The researchers at eMarketer have put out their latest figures on mobile advertising revenue in the U.S., and while they are holding firm on their forecast that they will bring in $2.6 billion this year (it’s a number they actually put out in January 2012), they have drilled down a bit more into who is making what. Unsurprisingly, Google is still at the top of the pile: it will account for 56% of all mobile ad sales. Perhaps more surprisingly, Twitter is doing better than Facebook in driving revenues where mobile ads are concerned: the world’s biggest social network will make half as much as Twitter in mobile ads this year: $72.7 million versus $129.7 million, the analysts say.
However that is bound to be reversed over time: eMarketer predicts that by 2014, Facebook will be making $629.4 million in mobile ads, compared to $444 million for Twitter, putting Facebook at a distant second to Google. Longer term, eMarketer predicts that U.S. mobile advertising will generate sales of $12 billion by 2016.
Going back to 2012, the main reason for Facebook’s lower revenues at present, it seems, is the basic fact that it’s not been selling ads on mobile for as long as it has been selling them on main site, accessed via desktop PCs, or for as long as Twitter has on mobile. It was only in August, in fact, that Facebook unveiled its very first non-social mobile ad unit, an option for newsfeed ads that open iOS or Android app store purchase windows when clicked.
Indeed, eMarketer notes that part of the reason that Google, and others like Pandora (at 8.7% of all U.S. mobile ad revenues, 20.5% in display alone), are doing better is simply because they’ve been chipping away at that business for longer.
But it’s not just how long companies have been at the business of mobile ads; eMarketer also notes that some formats just seem better suited to ads than others. In particular, it notes that in Twitter, Promoted Tweets is a natural fit with the “core user experience” of Twitter. Indeed, these ‘ads’ are just seen as part of the flow of the river of information that is one’s Twitter feed. eMarketer notes that Twitter’s CEO Dick Costolo has noted that “on most days” the service actually makes more ad revenues from mobile than on Twitter.com. This might be down to the touch-friendly interface on mobile making these ads more clickable (accidentally or otherwise).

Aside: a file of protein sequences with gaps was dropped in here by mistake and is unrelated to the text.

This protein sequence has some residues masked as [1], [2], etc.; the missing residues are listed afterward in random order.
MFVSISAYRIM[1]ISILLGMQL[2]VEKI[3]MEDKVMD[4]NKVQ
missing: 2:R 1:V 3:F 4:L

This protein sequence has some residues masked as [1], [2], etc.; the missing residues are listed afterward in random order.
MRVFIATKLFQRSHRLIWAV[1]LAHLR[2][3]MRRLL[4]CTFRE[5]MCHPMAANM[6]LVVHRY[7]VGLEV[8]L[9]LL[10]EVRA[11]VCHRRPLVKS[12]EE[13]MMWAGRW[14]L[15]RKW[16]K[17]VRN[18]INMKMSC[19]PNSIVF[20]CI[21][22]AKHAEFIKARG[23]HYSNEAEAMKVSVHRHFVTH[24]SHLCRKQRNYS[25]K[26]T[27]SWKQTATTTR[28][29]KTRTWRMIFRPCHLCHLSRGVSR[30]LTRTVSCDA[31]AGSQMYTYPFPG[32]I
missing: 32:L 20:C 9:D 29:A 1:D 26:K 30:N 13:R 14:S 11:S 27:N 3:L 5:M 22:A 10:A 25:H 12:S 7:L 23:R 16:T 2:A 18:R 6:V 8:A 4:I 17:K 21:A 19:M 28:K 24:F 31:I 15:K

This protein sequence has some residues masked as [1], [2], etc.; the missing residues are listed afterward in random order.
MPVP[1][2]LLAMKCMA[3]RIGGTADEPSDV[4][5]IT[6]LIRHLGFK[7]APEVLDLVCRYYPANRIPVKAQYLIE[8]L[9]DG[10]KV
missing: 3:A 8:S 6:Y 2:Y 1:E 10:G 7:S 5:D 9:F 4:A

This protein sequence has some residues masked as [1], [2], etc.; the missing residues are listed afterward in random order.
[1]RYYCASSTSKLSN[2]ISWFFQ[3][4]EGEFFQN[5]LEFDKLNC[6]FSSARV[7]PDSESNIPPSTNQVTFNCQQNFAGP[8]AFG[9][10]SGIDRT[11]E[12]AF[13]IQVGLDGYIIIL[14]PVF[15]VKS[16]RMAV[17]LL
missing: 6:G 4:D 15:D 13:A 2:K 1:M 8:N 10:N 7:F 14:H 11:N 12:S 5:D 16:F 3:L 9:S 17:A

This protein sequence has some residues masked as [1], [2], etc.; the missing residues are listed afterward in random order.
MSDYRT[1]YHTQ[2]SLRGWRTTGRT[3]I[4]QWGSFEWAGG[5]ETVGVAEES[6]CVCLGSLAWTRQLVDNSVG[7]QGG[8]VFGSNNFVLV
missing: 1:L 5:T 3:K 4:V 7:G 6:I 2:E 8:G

In contrast, Facebook’s primary advertising products on its main desktop platform are on the right-hand side of the screen: these currently make up over 60% of Facebook’s ad revenues, eMarketer says, and these have not made their way into the mobile version of the site. The Newsfeed ads, which are on the mobile version, only started to appear this year.
Meanwhile, Google’s domination is set to continue for years to come. Not only will its overall lead in ads diminish only slightly from its current 54% lead, but as with previous forecasts, the area of mobile search will be a total Google town. Google currently controls 95.4% of mobile search ad revenues, or $1.2 billion of the total $1.28 billion that will be spent this year on mobile search ads in the U.S. (That leaves very little or Microsoft and others.)
The story less monopolized in display ads: here revenues have grown by 102%, helped by the rise of big-screened smartphones, to $1.1 billion in 2012. Rich media ads will be the highest-grossing format within the display category.
Update: As someone has alluded to in the comments below, you should take analyst’s forcasts with a grain of salt — eMarketer’s and others. Some feel even more strongly on this point. I still think it can be instructive to look at all of these comparatively, and notice, for example, how primary sites have been crowding out ad networks like Millennial Media and iAd from the mix, and changing the game in terms of what kinds of ads are working on wireless devices.